reportorial


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re·port·er

 (rĭ-pôr′tər)
n.
1. A writer, investigator, or presenter of news stories.
2. Law
a. A volume containing the published opinions of a court.
b. A court official who records the proceedings in a trial or hearing.
c. A person who makes and issues the official accounts or records of the proceedings of a court.

rep′or·to′ri·al (rĕp′ər-tôr′ē-əl, rē′pər-) adj.
rep′or·to′ri·al·ly adv.

reportorial

(ˌrɛpɔːˈtɔːrɪəl)
adj
(Journalism & Publishing) chiefly US of or relating to a newspaper reporter
[C20: from reporter, influenced by editorial]
reporˈtorially adv

rep•or•to•ri•al

(ˌrɛp ərˈtɔr i əl, -ˈtoʊr-, ˌri pɔrˈtɔr-, -poʊrˈtoʊr-, -pər-)

adj.
1. of or pertaining to a reporter.
2. characteristic of a report.
[1855–60, Amer.; report (er) + -orial, by analogy with pairs such as tutor, tutorial; see -ory1, -al1]
rep`or•to′ri•al•ly, adv.
References in classic literature ?
And it is a whirlwind life, the life of the moment, with neither past nor future, and certainly without thought of any style but reportorial style, and that certainly is not literature.
Thus, silly reportorial unveracity usually proves extraordinary truth a liar.
Lagercrantz seems to have set about--quite nimbly, for the most part--channeling Larsson's narrative style, mixing genre cliches with fresh, reportorial details, and plot twists reminiscent of sequences from Larsson's novels with energetically researched descriptions of the wild, wild West that is the dark side of the Internet.
Besides, Different sorts of voices are used in columns, such as contemplative, conversational, descriptive, experienced, informative, informed, introspective, observant, plaintive, reportorial, self-effacing, sophisticated or humorous, among many other possibilities," Mushahidullah Khan elaborated.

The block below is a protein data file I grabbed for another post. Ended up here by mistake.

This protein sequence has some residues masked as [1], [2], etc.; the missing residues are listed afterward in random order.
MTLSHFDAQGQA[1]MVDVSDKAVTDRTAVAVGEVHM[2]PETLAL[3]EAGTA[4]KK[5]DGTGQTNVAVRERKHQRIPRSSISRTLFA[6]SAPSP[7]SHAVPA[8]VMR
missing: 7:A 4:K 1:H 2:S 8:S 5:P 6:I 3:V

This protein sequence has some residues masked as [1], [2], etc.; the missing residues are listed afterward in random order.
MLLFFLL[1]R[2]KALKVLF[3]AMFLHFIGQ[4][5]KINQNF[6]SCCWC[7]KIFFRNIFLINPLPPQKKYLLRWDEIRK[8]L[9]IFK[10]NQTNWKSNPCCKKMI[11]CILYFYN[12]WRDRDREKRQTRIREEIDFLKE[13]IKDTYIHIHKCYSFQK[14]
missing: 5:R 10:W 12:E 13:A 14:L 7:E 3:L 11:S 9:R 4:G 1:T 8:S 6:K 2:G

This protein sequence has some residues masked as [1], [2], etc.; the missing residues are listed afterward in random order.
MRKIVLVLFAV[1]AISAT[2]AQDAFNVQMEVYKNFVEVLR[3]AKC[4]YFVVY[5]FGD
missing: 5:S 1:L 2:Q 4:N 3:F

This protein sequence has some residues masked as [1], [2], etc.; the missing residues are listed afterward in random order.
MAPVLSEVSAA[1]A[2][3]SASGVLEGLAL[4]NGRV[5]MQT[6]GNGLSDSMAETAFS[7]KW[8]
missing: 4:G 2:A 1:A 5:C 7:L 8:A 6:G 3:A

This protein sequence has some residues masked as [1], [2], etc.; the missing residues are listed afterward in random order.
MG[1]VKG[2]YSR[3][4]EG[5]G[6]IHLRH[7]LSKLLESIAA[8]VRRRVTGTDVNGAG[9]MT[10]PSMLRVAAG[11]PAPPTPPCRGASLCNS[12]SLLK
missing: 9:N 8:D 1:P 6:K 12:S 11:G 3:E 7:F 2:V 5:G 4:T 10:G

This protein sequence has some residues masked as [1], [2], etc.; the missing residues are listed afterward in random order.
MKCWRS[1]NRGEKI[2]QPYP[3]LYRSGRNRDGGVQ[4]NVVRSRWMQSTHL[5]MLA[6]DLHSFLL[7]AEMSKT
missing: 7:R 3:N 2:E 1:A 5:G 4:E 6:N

He went about and accused BBC of subtly building an anti-Islamic narrative in its reportorial and coverage of the Ottawa shooting incident.
At its best, then, the Canadian Parliamentary Review is reportorial, reflective and an incubator for new ideas about parliamentary democracy in this country and occasionally in others which share the Westminster tradition.
It comes at a time of alarming reportorial diminishment.
In his latest exploration, Daniel Goleman, author of the international best-seller Emotional Intelligence, turns his seasoned reportorial eye on the science of attention.
The film's last line, for example, "The water into which the traces of [X's-1 work had been absorbed carried him downstream and into the great rivers," is on the one hand a poetic image of release, of dissolution into nature, as the word great shifts register from the reportorial and scientific language prevalent earlier in the script to something global and grand.
The story du jour in yesterday's Sunday Post, top of the front page no less, is an extensive profile of Bezos, aggregated from the reporting of six Post reporters a tome that expended considerable reportorial and editing time and resources.
Kill Anything That Moves: The Real American War in Vietnam won the Ridenhour Prize for Reportorial Distinction and combines reporting and research to offer a comprehensive picture of what American forces were doing in Vietnam.
Lawrence's principal research is on Western medieval liturgical chant, with a particular emphasis on palaeographical, reportorial and codicological studies of manuscript sources from the British Isles and northern Europe.